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My wife is a “fill the tank at any possible opportunity” type of person. She’s starting to get the idea that the only time we really need gas is when we make an out-of-town trip. And as infrequently as we really need gas it doesn’t make that much sense to carry around a full tank for hundreds of miles (even though 7 gallons only weighs about 45 pounds).
[/QUOT.

Seems to me that the oweners manual should provide info on all these questions concerning ICE maintenance during various use conditions. The owners manual is basically worthless for DIY type folks like me!😣
 

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I'm gonna top mine up before winter takes, usual precaution for an ICE tank to keep condensation and gas line icing in check. I guess this applies to my Clarity PHEV
 

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I'm gonna top mine up before winter takes, usual precaution for an ICE tank to keep condensation and gas line icing in check. I guess this applies to my Clarity PHEV
The Clarity PHEV has a sealed fuel system. Unless the fuel you buy contains water, condensation shouldn't be a problem. Gasoline freezes at roughly -40F (-40C) and ethanol at roughly -175F (-114C). I don't think I'd be driving anything at -40F.

 

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The Clarity PHEV has a sealed fuel system. Unless the fuel you buy contains water, condensation shouldn't be a problem. Gasoline freezes at roughly -40F (-40C) and ethanol at roughly -175F (-114C). I don't think I'd be driving anything at -40F.

I would be very suprised if it was a sealed system, you would be creating a vaccum when you use up gas in winter and a pressurized tank in summer that could make filling up very interesting. Gas tanks need to be at or near atmospheric pressure IMHO, so air sucked in or pushed out depending on the temperature and gas consumption and that is how humidity can come in. I've always kept my tanks full during the transition period in fall and spring and never had a line freeze.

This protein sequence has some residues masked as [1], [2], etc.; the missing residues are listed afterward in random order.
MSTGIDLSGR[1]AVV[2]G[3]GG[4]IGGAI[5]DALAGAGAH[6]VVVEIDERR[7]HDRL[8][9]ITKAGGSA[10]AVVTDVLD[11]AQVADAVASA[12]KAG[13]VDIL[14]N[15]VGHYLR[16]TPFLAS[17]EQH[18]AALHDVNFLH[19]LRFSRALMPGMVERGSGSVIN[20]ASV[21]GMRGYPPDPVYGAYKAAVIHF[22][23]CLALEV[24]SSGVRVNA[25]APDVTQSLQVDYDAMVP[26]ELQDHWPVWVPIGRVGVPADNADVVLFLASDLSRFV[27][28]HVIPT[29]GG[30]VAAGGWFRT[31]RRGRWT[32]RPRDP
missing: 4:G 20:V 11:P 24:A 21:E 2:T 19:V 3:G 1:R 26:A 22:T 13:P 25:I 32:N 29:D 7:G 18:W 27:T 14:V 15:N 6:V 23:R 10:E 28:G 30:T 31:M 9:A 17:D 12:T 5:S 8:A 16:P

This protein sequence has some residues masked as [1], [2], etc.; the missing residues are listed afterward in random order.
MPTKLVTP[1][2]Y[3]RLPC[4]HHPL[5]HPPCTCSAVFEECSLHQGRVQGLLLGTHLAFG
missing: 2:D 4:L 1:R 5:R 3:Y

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Discussion Starter · #10 ·
I would be very suprised if it was a sealed system, you would be creating a vaccum when you use up gas in winter and a pressurized tank in summer that could make filling up very interesting. Gas tanks need to be at or near atmospheric pressure IMHO, so air sucked in or pushed out depending on the temperature and gas consumption and that is how humidity can come in. I've always kept my tanks full during the transition period in fall and spring and never had a line freeze.
Honda and Chevy (Volt) both use sealed fuel systems that pump conditioned (dry) air in as needed to maintain a positive vapor pressure. This prevents leaks from sucking in moisture.
 

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Thanks, I learned something. I guess they have an activated carbon trap on the fuel vapor recirculation. This may work for a while until it gets saturated. I wonder if they have a way to recondition it or maybe I'm way off and it's another method all together. Again I dont know just curious.
 

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Thanks, I learned something. I guess they have an activated carbon trap on the fuel vapor recirculation. This may work for a while until it gets saturated. I wonder if they have a way to recondition it or maybe I'm way off and it's another method all together. Again I dont know just curious.